HARTFORD – State Representative John Frey (R-111) teamed up with his friend and lead singer of the band, “Blues Traveler,” John Popper, in support of two bills designed to reduce gun deaths in Connecticut by targeting ways potential criminals could circumvent existing firearm legislation.
The two submitted testimony on HB 5542, which concerns bump stocks, ahead of a public hearing before the Judiciary Committee in Hartford on Friday. Rep. Frey co-sponsored this bill in the legislature, as well as another piece of gun safety legislation, HB 5540 regarding ghost guns. Both were among the topics of the public hearing.
Rep. Frey described the bills as “reasonable proposals”, which could prevent future tragedies without infringing on the rights of law-abiding gun owners.
HB 5542 would ban the sale or transfer, possession, manufacturing or use of bump stocks or other accessories to increase the rate of fire of a firearm. As Rep. Frey noted, public awareness of bump stocks and similar devices increased after the Las Vegas mass shooting in October, when the shooter primarily used a bump stock on his AR-15 to allow automatic firing, resulting in 58 deaths and 489 wounded. Fully automatic weapons have been illegal since 1986.
“Clearly, the use of bump stocks is an effort to circumvent the 1986 federal ban on fully automatic weapons,” said Rep. Frey. “These are simple, easy-to-use devices that increase the firepower and killing power of firearms, and gun owners I have spoken with agree that there is no legitimate need for bump stocks or any other device that generates a repeated action of a firearm trigger. These devices have been used too many times by individuals with the intent to hurt and kill others. I strongly believe in the passage of this bill.”
Rep. Frey also called upon his friend and lead singer of the band “Blues Traveler,” John Popper, to submit testimony in support of the bump stock ban. Popper, a Connecticut native, is an avid gun enthusiast and weapons collector who also supports outlawing ways to circumvent gun law, describing bump stocks as mostly a novelty used by hobbyists who want the experience of firing an automatic weapon.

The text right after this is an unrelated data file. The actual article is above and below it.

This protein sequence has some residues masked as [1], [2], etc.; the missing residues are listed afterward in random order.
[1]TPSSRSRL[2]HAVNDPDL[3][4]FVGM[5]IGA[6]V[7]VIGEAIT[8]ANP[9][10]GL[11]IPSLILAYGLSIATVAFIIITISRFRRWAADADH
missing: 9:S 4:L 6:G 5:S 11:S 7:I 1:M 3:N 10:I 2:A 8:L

“The first purpose of the act of shooting any weapon – from a bow to the most modern of weapons – is to direct the projectile as accurately as can be directed by the releaser of said projectile…in short, the shooter is responsible legally and morally for where his bullet goes. By design, these after-market stocks run exactly opposite to that premise, and thereby cannot be justified by any shooter who practices the discipline of shooting in any safe, sane way, and that includes any who shoot true fully-automatic weapons,” Popper wrote in his testimony. “The addition of these bump stocks lessens accuracy and in doing so, they are fundamentally more dangerous.”
Rep. Frey is also advocating for HB 5540 to prohibit “ghost guns” – guns without serial numbers. The legislation essentially regulates all firearms that are sold in a form requiring the purchaser to finish assembly of the weapon or any gun that is homemade.
In his testimonies to the committee, Rep. Frey related his personal connection to gun violence.
“Gun violence has touched me too close for comfort,” said Rep. Frey. “I have twin nieces and a nephew who attended Sandy Hook Elementary School five years ago. Although they both survived the horrific shooting, they have suffered from the negative impact this event had on their lives.”
Noting his past support of Connecticut’s gun laws, Rep. Frey urged the committee to pass the bills through to the House.
Currently, both bills await consideration by the Judiciary Committee.